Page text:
Sound Design in Film: JCU Welcomes Gustavo Costantini

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On Monday, February 5, 2018, the Department of Communications and Media Studies welcomed Professor Gustavo Costantini, an Argentinian sound designer and film scholar. Besides being a sound designer, editor, and musician, Gustavo Costantini is Professor of Sound and Editing at the University of Buenos Aires, and professor of audiovision at the National University Institute of Art in Argentina. He also teaches in Great Britain, Germany, and Denmark. He has collaborated with Academy Award-winning sound editor Walter Murch, who is known for films such as THX 1138 and Apocalypse Now.

Gustavo Costantini

Gustavo Costantini

The lecture was called “Sound Design and Music: Musique Concrète and Sound Continuity from The Exorcist to La Ciénaga.” Professor Costantini introduced the concept of musique concrète as a sound montage which enables the mixed use of different tunes. Its inventor, Pierre Schaeffer, revolutionized magnetic tape by cutting and merging strings, thus finding new sounds and giving rise to musique concrète.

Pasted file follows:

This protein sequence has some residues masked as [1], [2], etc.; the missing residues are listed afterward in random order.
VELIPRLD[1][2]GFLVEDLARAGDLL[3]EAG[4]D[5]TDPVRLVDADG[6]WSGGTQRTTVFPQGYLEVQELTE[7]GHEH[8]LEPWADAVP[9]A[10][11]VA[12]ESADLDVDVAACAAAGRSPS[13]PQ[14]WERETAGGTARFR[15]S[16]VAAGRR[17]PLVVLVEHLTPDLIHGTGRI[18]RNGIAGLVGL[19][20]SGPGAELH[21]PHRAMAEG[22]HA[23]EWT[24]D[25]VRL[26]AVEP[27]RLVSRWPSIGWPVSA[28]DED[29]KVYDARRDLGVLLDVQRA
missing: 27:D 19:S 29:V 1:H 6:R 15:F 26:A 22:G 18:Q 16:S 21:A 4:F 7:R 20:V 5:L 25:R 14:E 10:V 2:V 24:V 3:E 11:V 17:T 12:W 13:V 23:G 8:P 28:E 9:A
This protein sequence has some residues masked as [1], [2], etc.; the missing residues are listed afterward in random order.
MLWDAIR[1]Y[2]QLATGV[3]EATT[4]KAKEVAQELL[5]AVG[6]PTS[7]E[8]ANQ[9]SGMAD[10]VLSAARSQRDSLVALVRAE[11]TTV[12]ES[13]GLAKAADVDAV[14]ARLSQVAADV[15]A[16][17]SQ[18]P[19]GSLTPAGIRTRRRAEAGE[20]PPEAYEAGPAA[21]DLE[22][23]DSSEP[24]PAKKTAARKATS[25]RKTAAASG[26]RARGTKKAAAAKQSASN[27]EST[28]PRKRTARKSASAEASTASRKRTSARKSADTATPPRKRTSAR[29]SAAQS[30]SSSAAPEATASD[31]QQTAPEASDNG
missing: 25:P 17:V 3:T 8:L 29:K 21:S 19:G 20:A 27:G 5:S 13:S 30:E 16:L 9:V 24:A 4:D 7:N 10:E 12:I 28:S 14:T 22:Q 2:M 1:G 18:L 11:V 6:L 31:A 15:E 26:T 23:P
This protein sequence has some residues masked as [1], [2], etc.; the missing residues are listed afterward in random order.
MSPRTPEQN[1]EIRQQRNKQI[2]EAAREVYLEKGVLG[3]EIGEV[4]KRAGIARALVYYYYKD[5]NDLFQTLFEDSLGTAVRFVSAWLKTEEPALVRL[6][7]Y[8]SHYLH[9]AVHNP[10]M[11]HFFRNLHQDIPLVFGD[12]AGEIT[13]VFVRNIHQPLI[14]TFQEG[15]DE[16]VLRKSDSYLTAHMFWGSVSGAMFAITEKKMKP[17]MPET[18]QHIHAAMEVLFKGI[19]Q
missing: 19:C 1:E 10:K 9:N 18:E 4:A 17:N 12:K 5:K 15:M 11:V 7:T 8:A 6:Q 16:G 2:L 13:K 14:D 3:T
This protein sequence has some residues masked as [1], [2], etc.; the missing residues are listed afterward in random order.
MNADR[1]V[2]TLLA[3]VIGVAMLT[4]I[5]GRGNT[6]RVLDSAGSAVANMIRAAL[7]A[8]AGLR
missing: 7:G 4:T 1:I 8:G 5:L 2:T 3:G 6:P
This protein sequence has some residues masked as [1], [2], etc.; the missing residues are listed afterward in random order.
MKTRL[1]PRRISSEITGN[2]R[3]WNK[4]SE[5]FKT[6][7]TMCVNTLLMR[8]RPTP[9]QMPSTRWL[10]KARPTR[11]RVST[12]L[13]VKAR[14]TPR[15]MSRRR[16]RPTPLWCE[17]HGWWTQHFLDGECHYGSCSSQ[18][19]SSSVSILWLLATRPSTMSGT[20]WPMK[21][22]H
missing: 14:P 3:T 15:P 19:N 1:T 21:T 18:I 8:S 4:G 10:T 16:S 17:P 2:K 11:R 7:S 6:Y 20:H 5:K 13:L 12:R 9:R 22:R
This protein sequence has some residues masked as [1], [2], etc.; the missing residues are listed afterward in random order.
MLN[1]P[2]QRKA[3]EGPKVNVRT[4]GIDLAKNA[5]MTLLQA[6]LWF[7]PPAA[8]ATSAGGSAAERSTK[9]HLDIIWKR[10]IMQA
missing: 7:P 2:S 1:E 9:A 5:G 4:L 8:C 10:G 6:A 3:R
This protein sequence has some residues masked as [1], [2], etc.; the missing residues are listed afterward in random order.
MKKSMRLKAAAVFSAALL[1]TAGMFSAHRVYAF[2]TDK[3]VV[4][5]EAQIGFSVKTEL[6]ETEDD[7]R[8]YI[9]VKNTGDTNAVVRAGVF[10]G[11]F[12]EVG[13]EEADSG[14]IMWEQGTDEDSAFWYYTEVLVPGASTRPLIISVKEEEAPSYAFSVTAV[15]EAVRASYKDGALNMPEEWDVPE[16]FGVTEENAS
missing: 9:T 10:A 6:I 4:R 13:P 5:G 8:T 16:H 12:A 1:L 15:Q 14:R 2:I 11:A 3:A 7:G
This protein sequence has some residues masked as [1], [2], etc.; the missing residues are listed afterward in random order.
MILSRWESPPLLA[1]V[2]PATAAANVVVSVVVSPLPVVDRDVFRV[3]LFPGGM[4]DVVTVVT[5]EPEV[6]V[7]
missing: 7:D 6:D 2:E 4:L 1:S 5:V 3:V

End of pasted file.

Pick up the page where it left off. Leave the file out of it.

Professor Costantini discussed how this discovery influenced filmmaking. He explained the theories of sound masters such as Pierre Henry, Bernard Parmegiani, and his own mentor Michel Chion.

In the second part of the lecture, Professor Costantini analyzed sequences from The Exorcist and La Ciénaga. First, he went through the opening scene of The Exorcist where Lankester Merrin, a veteran Catholic priest, finds the statue of the demon Pazuzu and frees it. Professor Costantini broke down the sounds into individual components and revealed the connection between visual and audial patterns in this excerpt. As a result, he argued that sound can be used to manipulate vision and perception.

Gustavo Costantini

Gustavo Costantini

Professor Costantini then focused on to La Ciénaga, which tells the tragic story of an Argentinian family. He stressed the importance of considering transitions, frequency, texture, rhythm, and the source of sounds in a film and used the opening scene of La Ciénaga to support his argument.